I was in northeastern Arizona, exploring Canyon de Chelly on horseback with Navajo guide Lee Bigwater when we happened upon an awesome piece of history.

We rode out of a small area shrouded in cottonwood and Russian olive trees to see the cliff dwellings of the Ancestral Puebloans, known by the Navajo as the Anasazi. These spectacular ruins are carved high into a red sandstone cliff, and they were once dwellings, built sometime between 1100 and 1300, housing dozens of families.

Canyon de Chelly is one of the largest sandstone canyons in the nation, and riding through it is a humbling experience; I felt so small. The canyon walls remind Lee of New York City skyscrapers. Etched onto those walls are pictographs and petroglyphs, and sculpted in are cliff dwellings, all giving us clues about the canyon’s past inhabitants. Film buffs will also recognize the canyon as the setting for 1958’s The Big Country starring Charlton Heston and Gregory Peck.

Near the entrance to the canyon, Lee led me over to a wall adorned with petroglyphs, images carved into the rocks. I saw various handprints above us and a Kokopelli, the image of a man playing a flute. Lee talked about these mysterious images as I sat atop one of his Mustang Quarter Horse mixes named Half Moon, the eight-year-old half brother of Lee’s horse Chase.

In order to enter the interior of Canyon de Chelly, a monument that is supervised by the National Park Service and the Navajo Nation, you have to be accompanied by an authorized guide. This is a good thing. There’s something special about seeing the canyon with a guide like Lee Bigwater of Totsonii Ranch, who, as a child, spent his summers in the canyon. Hearing Lee’s stories made me understand the strength of the bond the Navajo community has with the canyon.

“We came down here in the summertime, just to help my mom and my grandmother, you know, herd the sheep in the canyon,” Lee says. “Early in the morning you could hear dogs barking at the next camp and people talking. They were so close…. You could hear people chopping their wood, talking, laughing.”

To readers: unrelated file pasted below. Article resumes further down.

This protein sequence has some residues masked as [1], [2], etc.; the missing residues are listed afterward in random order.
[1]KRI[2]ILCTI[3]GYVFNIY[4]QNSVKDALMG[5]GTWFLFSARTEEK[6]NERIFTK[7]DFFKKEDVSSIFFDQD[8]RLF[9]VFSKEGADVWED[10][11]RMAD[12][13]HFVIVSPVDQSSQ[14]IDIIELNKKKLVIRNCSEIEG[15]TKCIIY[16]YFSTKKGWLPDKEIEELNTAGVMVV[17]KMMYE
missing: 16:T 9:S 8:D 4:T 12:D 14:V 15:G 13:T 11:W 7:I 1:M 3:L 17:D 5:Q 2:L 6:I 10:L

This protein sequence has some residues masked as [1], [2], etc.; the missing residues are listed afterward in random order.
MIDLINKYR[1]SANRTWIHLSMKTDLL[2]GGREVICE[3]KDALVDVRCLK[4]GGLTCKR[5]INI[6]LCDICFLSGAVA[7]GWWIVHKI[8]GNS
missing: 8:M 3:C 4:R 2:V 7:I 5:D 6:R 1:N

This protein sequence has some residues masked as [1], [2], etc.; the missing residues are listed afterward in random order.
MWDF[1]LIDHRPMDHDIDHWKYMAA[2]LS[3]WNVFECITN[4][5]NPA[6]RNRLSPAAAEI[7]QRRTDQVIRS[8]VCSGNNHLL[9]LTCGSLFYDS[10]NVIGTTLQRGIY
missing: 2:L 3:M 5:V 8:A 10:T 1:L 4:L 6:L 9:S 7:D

Getting in and out of the canyon is not easy. While we easily rode through on horseback, my camera crew members, who were filming us for my PBS TV series Equitrekking, got their vehicle stuck attempting to cross a river. Depending on the time of year, you’ll have to cross lots of rivers and streams within the canyon. Good thing Lee was there to call his friends, who could tow the car out of the water.

I could only imagine what life was like for the Pueblo people, who hunted and farmed in the canyon more than 1,000 years ago, and the Navajo, who settled the canyon in the 1700s. Lee told me about the two-day trip to the trading post that Navajo families would make, their wagons filled with sheep wool and mohair. They traveled the same dirt trails we rode, past sheer red cliff walls, some of which reach 1,000 feet high.

Life changed dramatically for the Navajo in the canyon in 1864, when Kit Carson oversaw a military campaign against them. For years, the Navajo had been raiding settlements in New Mexico. Under protest (he tried to resign his commission), Carson led a charge to destroy their food, shelter and livestock, forcing them to surrender. The Navajo traveled 300 miles to a reservation in Fort Sumner. Many died on this “Long Walk.” These Navajo wouldn’t return to the canyon until four years later, after signing a treaty with the government.

As Lee and I rode farther into the canyon, we passed sheep and cows, as well as Navajo homes. I could not imagine the chaos of the 1860s, because now everything was so quiet and peaceful, especially from my seat on my mount. I could imagine where the Navajo would hide, in the large crevices of a rock wall along the deep canyon. As we continued our ride, I began to understand why the Navajo believe that Canyon de Chelly is a spiritual place and why horseback riding is one of the best ways to experience its splendor.

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